Marc Bélisle

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Intensification of farming practices is a key factor in population declines of many species, including aerial insectivores. Of these species, Tree Swallow populations have been declining rapidly in Canada, likely in response to increased pesticide use (depleting insect prey) and destruction of marginal habitats (limiting cavity-nesting opportunities).(More)
Evaluating the contribution of individual and environmental determinants of reproductive success is essential to improve our understanding of sexual selection. In socially monogamous bird species with high rates of extrapair paternity, traits or environmental contexts affecting the number of within-pair young (WPY) produced by males can differ from those(More)
Foraging animals are influenced by the distribution of food resources and predation risk that both vary in space and time. These constraints likely shape trade-offs involving time, energy, nutrition, and predator avoidance leading to a sequence of locations visited by individuals. According to the marginal-value theorem (MVT), a central-place forager must(More)
Measuring landscape connectivity in ways that reflect an animal’s propensity or reluctance to move across a given landscape is key for planning effective conservation strategies. Resistance distance, based on circuit theory, is one such measure relevant for modeling how broad-scale animal movements over long time periods may lead to gene flow across the(More)
Impacts of agriculture practices are documented at every ecosystem level from landscape structure to biodiversity. Birds are especially affected by agricultural modifications as shown by the decline of farmland species in Europe and North America. Few studies have assessed the effects of such modifications on individual characteristics directly influencing(More)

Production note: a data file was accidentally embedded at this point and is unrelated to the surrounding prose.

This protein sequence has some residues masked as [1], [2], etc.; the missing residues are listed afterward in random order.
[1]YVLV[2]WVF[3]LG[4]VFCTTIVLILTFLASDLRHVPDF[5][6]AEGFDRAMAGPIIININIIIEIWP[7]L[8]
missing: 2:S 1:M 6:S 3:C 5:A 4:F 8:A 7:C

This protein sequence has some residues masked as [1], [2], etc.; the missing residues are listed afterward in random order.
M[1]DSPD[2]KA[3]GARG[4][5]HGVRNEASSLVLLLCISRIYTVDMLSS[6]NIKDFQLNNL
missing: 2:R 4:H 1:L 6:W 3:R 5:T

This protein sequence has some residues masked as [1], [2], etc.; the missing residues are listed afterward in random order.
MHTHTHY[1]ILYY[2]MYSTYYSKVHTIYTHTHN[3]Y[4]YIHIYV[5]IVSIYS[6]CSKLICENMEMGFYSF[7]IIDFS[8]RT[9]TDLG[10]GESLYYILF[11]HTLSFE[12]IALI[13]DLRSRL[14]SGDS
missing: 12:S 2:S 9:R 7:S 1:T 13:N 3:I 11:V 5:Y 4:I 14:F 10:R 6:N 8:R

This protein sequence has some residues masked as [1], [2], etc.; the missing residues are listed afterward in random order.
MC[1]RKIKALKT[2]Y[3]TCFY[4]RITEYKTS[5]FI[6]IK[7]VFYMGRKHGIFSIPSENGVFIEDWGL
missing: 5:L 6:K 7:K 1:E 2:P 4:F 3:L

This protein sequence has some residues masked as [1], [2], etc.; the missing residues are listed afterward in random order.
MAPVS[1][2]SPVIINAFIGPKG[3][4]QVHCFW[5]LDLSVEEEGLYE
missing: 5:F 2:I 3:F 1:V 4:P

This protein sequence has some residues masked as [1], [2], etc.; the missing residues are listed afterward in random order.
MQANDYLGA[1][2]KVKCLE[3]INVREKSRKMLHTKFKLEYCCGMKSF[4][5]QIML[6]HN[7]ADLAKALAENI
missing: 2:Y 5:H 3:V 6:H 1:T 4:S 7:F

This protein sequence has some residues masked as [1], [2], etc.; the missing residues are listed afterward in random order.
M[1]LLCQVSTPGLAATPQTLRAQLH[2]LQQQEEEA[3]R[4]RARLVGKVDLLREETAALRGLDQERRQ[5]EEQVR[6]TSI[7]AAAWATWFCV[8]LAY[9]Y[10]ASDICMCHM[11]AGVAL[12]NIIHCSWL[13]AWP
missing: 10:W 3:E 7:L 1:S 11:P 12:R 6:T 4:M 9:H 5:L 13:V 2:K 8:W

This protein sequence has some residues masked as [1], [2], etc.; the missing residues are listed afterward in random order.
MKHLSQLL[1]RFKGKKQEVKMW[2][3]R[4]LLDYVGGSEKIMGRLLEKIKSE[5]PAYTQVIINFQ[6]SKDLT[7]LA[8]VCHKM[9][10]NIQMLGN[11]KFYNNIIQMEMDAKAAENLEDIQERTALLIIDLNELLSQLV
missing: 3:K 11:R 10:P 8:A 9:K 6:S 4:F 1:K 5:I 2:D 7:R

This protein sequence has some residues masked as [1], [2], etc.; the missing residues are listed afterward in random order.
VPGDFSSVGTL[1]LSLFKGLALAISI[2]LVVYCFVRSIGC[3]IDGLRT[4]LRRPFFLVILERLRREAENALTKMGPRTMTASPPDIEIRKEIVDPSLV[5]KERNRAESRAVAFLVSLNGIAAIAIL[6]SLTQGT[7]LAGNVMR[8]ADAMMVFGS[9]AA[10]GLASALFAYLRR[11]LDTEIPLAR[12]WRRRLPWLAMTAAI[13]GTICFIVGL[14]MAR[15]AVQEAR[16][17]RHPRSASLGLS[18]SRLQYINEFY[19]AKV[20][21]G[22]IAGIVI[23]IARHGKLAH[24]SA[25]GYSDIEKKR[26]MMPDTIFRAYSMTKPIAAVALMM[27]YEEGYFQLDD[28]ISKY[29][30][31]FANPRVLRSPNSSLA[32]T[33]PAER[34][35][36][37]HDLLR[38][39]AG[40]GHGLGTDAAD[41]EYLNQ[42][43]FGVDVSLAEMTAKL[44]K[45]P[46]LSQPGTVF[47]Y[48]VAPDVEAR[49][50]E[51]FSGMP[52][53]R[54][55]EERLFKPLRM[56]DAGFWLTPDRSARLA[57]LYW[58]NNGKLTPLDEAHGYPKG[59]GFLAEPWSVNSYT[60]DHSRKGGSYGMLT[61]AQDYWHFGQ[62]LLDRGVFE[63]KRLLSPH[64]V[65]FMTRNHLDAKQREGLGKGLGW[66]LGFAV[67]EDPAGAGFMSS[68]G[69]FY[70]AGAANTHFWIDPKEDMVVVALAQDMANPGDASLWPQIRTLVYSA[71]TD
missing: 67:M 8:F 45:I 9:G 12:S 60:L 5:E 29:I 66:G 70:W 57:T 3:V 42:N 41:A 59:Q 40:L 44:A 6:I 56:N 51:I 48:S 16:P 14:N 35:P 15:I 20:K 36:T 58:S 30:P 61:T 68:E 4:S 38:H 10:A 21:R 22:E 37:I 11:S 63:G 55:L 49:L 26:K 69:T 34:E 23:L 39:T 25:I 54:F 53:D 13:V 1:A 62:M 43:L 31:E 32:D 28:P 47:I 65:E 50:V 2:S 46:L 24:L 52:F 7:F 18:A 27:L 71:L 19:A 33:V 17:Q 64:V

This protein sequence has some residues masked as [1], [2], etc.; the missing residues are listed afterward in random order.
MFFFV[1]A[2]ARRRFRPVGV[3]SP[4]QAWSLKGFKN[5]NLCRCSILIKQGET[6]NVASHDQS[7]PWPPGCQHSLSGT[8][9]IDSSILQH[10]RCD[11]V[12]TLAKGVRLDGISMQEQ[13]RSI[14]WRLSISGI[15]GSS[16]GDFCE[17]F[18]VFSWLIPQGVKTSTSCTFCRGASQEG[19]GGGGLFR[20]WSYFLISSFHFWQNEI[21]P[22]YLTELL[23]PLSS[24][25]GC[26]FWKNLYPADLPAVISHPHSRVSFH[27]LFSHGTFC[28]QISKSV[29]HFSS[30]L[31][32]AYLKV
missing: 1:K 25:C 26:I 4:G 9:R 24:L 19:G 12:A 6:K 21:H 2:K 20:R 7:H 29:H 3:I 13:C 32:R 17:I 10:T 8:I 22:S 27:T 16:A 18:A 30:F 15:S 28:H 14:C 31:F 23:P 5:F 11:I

Dispersal affects processes as diverse as habitat selection, population growth, and gene flow. Inference about dispersal and its variation is thus crucial for assessing population and evolutionary dynamics. Two approaches are generally used to estimate dispersal in free-ranging animals. First, multisite capture-recapture models estimate movement rates among(More)
Evolutionary ecologists have long been interested by the link between different immune defenses and fitness. Given the importance of a proper immune defense for survival, it is important to understand how its numerous components are affected by environmental heterogeneity. Previous studies targeting this question have rarely considered more than two immune(More)
Temporally replicated studies are essential to describe and understand selection in natural populations. Selection patterns can differ among life stages representing different fitness components. Despite the increasing number of long-term studies, yearly estimates of fluctuation in strength and direction are mostly available from studies conducted on a(More)
Resource defense behavior is often explained by the spatial and temporal distribution of resources. However, factors such as competition, habitat complexity, and individual space use may also affect the capacity of individuals to defend and monopolize resources. Yet, studies frequently focus on one or two factors, overlooking the complexity found in natural(More)
Conspicuous coloration in males of numerous bird species has been related to sexual selection. However, iridescent coloration is a complex trait that has received little attention despite its potential importance as a signal of individual condition. Directionality, the change in brightness when the animal moves under direct sunlight, has never been linked(More)